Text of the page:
Al-Khattabi mentions:

(The height of generosity in Sadaqa [voluntary charity] is sufficiency, which leads to sustenance and filling the gaps in income, and this is estimated for each person according to his circumstances and lifestyle with no specified limit to it that is applicable to all people and their diverse circumstances.)[3]

Public Interest

Through the aforementioned Fatwas, particularly that of Dar Al-Ifta Al-Missriyah, it becomes clear that channelling Zakat to hospitals is implied by the category of recipient {and for the cause of Allah}, as some jurists believe that {the cause of Allah} encompasses all benevolent aspects of public interest that are not made to benefit a specific individual.

Ibn Al-Atheer indicated that the original meaning of the phrase {the cause of Allah} in Islamic doctrine generally encompasses all aspects of benevolence and good, and then it was narrowed down to mean fighting for the cause of Allah, or conquest. He said: “(the phrase) {the cause of Allah} is general and (what) falls (under it) is every righteous action done with sincerely for the sake of Allah, and that which leads to getting closer to Him by way of performing obligatory acts of worship, voluntary acts of worship, as well as various good deeds. When it is used generally, it typically means fighting for the sake of Allah until this usage became widespread that it has become as though it is restricted to this meaning.”

What Ibn Al-Atheer mentioned alludes to a longstanding difference among the jurists regarding the meaning intended by the category: {in the cause of Allah} andwhat it covers as well as what it excludes.  It also explains whether the meaning of {the cause of Allah} islimited to fighting in the cause of Allah as it is commonly assumed when used generally, or it goes beyond that and encompasses its original linguistic meaning so that every act of good, benevolence and kindness fall under it?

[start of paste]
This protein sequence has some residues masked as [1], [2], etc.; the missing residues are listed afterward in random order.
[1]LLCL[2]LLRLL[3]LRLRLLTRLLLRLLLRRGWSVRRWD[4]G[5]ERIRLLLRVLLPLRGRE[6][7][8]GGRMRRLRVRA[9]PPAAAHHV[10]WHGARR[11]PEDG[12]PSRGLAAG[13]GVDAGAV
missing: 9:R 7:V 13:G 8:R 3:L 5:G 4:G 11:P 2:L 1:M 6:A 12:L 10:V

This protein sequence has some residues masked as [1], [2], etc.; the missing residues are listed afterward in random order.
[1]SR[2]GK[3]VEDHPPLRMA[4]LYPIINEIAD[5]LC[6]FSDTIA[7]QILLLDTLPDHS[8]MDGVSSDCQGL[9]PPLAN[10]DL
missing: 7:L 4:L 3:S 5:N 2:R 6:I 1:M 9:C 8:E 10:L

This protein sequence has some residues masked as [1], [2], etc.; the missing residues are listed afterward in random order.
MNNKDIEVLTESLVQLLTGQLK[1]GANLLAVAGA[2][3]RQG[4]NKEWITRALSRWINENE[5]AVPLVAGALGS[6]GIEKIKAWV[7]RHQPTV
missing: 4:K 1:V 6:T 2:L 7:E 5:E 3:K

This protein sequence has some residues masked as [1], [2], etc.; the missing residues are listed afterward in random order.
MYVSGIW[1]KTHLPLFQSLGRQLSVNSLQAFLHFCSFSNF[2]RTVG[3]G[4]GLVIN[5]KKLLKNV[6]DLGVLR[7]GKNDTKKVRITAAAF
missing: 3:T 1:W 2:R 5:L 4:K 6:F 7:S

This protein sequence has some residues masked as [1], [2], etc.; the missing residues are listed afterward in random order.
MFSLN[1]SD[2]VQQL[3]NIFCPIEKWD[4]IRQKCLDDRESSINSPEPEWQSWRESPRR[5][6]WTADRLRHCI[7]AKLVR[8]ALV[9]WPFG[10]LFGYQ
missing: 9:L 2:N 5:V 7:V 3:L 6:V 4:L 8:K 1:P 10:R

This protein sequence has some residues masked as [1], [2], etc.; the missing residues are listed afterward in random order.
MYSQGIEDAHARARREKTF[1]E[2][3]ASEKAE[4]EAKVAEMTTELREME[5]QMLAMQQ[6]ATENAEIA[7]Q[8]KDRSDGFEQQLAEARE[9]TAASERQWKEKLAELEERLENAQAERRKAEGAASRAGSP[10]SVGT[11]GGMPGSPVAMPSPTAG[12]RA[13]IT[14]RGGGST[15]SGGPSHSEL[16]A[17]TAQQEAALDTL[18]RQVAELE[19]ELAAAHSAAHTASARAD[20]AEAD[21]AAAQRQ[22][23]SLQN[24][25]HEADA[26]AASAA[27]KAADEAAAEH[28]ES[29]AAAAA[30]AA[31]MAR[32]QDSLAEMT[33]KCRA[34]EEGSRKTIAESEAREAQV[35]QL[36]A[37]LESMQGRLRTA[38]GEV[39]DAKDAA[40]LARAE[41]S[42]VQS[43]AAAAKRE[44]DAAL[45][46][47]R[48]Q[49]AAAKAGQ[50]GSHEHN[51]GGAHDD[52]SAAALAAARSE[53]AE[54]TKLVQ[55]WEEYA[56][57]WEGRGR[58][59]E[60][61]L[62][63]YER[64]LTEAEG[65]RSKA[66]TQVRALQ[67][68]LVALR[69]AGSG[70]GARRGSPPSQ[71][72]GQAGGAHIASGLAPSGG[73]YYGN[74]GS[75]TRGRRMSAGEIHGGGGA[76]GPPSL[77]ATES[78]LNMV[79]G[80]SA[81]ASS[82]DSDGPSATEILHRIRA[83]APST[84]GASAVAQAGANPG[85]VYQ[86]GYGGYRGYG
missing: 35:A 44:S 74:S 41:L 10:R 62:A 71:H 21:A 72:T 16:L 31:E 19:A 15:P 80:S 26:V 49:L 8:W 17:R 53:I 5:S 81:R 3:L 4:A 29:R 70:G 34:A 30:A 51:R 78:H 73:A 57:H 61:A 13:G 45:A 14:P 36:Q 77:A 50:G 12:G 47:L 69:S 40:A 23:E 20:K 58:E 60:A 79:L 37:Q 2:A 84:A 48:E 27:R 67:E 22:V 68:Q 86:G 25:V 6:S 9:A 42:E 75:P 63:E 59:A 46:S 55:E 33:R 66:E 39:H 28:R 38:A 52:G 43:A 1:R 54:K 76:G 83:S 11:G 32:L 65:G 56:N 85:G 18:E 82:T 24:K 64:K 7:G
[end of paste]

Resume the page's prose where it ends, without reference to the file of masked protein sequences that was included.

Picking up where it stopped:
We have noticed that Al-Kasani, from the Hanafi School, allows channelling Zakat [obligatory charity] to all aspects of benevolence, righteousness and good causes, on the condition that ownership (of the Zakat) is transferred to a specific individual, and that it is not given to a public domain. This condition of exclusive ownership makes his view in line with the view of majority of the jurists.

Some other jurists chose to expand the circle of {the cause of Allah} to include public interests of Muslims, adhering to the original meaning of the phrase in usage. It is mentioned in Al-Tahreer wat-Tanweer:

“At-Tabari Said: Charity is for the purpose of filling the gaps of Muslims, or that of Islam, and this is understood from the Quranic accounts of the categories (deserving Zakat charity) and their numbers. I say ‘this is (the view) chosen by the sharp-sighted intellectuals among scholars, such as Ibn Al-Arabi, and Fakhr Al-Din Al-Razi.”[5]

Among those who hold this view; Al-Sayyed Siddiq Hassan Khan, Al-Qasmi of among the scholars of Al-Sham, Al-Sayyed Rashid Rida, Shaykh Shaltoot, Shaykh Hasanain Makhloof- the former Mufti of Egypt, and others.[6]

In conclusion, channelling Zakat [obligatory charity] to hospitals that provide necessary health care for patients with Coronavirus is not a novel case, as there are fatwas and sayings of jurists that reinforce its permissibility.